You asked how the designation of illegitmate children varied over time. I
would not place too much reliance on the earlier years as there are only a
few registers in my sample from that period. Very broadly:
date most common description of illegitmate
up to 1700 reputed
after 1850 no description of child (eg no father, mother
described as spinster, parents having different
surnames & abodes)
In each time period the description "illegitmate", though not the most
common, was used for at least a fifth of the children.
At 23/09/2011 14:04 U+0200, yr achwr wrote:
I wonder if your database allows you to break down the use of the terms
into smaller time periods.
Up to 1700
1701 to 1750
1751 to 1800
1801 to 1850
1851 to end
It would be interesting to see how the descriptions have changed over
Message Received: Sep 23 2011, 11:52 AM
From: "Anna & Theo Brueton"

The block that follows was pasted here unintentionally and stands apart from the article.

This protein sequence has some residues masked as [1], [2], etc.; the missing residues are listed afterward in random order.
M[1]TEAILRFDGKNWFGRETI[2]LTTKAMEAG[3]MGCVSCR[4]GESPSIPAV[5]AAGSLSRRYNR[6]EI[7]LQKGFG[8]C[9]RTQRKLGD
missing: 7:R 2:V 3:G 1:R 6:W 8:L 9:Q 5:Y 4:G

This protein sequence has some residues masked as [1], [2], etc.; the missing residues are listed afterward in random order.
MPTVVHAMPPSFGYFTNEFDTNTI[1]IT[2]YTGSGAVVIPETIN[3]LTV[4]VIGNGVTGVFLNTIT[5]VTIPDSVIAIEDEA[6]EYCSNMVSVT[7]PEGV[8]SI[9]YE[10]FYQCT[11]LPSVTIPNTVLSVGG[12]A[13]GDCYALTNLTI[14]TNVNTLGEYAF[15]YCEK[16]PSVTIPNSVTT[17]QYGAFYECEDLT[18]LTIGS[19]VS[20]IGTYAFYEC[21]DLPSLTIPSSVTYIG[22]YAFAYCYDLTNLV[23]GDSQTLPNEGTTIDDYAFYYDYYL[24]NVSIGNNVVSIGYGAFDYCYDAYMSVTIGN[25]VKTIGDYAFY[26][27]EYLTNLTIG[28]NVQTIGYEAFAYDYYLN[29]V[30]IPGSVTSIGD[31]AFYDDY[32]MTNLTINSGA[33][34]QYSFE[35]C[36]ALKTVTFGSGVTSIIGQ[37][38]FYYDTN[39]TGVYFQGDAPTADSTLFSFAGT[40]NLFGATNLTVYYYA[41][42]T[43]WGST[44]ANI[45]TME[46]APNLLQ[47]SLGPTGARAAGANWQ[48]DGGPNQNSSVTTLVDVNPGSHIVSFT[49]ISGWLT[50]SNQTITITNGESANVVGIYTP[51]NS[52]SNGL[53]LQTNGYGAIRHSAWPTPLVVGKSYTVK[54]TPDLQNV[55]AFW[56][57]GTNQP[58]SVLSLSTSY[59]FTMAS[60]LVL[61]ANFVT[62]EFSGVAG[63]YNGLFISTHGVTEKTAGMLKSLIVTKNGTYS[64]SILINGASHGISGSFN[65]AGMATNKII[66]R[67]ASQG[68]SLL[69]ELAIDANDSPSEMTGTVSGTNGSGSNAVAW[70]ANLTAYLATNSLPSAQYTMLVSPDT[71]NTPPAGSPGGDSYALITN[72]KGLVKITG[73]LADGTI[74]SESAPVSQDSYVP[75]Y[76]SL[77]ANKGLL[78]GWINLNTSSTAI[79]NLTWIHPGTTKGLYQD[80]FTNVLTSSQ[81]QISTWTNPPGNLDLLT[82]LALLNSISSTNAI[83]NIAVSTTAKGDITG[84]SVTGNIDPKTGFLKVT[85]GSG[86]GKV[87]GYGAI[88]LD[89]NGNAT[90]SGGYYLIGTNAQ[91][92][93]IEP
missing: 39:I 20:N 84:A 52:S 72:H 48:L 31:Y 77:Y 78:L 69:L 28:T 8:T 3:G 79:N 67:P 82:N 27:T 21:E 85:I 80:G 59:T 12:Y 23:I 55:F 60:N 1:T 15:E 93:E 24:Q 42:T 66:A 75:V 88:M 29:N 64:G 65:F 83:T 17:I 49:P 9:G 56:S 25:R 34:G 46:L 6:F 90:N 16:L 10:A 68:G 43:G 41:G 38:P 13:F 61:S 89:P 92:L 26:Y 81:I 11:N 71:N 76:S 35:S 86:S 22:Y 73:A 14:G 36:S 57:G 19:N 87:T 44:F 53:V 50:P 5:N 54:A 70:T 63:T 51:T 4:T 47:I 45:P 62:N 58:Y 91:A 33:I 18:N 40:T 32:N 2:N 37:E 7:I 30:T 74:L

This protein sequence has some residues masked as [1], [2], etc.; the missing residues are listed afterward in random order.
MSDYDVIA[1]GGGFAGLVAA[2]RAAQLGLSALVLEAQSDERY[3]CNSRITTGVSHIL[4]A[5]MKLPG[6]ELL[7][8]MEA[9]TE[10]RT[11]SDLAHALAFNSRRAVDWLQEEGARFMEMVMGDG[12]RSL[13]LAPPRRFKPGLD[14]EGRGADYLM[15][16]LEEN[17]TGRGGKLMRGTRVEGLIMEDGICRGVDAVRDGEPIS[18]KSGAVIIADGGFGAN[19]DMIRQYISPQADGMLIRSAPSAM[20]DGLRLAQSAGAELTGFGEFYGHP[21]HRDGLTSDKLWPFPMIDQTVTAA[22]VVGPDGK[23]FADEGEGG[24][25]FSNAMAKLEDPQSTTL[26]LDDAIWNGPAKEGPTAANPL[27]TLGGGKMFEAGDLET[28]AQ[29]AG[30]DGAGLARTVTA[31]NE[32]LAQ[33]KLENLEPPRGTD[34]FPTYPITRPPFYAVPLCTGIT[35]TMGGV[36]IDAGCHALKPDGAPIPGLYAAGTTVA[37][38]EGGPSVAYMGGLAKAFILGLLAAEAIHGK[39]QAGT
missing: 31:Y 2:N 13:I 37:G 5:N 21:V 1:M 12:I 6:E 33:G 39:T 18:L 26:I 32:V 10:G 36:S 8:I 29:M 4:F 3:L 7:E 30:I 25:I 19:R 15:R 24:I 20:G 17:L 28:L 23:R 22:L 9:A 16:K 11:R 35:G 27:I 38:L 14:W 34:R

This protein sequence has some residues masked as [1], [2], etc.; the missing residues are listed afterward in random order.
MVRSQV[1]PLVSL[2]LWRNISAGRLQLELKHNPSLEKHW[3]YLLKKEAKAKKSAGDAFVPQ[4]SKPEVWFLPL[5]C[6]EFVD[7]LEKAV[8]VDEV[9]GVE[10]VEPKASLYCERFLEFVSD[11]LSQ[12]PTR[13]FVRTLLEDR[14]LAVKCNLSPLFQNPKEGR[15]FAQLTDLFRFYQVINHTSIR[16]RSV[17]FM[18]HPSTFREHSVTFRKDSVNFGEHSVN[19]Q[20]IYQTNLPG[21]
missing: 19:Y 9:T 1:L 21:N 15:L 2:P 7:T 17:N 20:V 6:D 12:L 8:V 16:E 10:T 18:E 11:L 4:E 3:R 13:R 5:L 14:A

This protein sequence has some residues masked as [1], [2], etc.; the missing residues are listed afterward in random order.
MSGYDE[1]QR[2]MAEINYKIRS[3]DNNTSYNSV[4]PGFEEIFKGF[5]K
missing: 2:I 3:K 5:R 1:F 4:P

Subject: [Dyfed] Natural Children
For those who like statistics:
In my database of over 5,000 illegitmate baptisms in Carmarthenshire
between c. 1660 & 1870, the following are the most commonly-used
descriptions (including their Latin equivalents):
6% other adjectives such as supposed, spurious, specious.
In addition, 2% described the child as "notha" (having a
higher-status father) and 0.4% described the mother as a
concubine. Some 16% of the children were not specifically labelled,
but their illegitimacy could be inferred from the context - eg no
father's name, mother described as a spinster or similar, or, in
registers from 1813, the unmarried status of the parents was evident
from their different surnames and abodes.
I agree with Mary that the term used depended on the preferences of
the person recording the baptisms.
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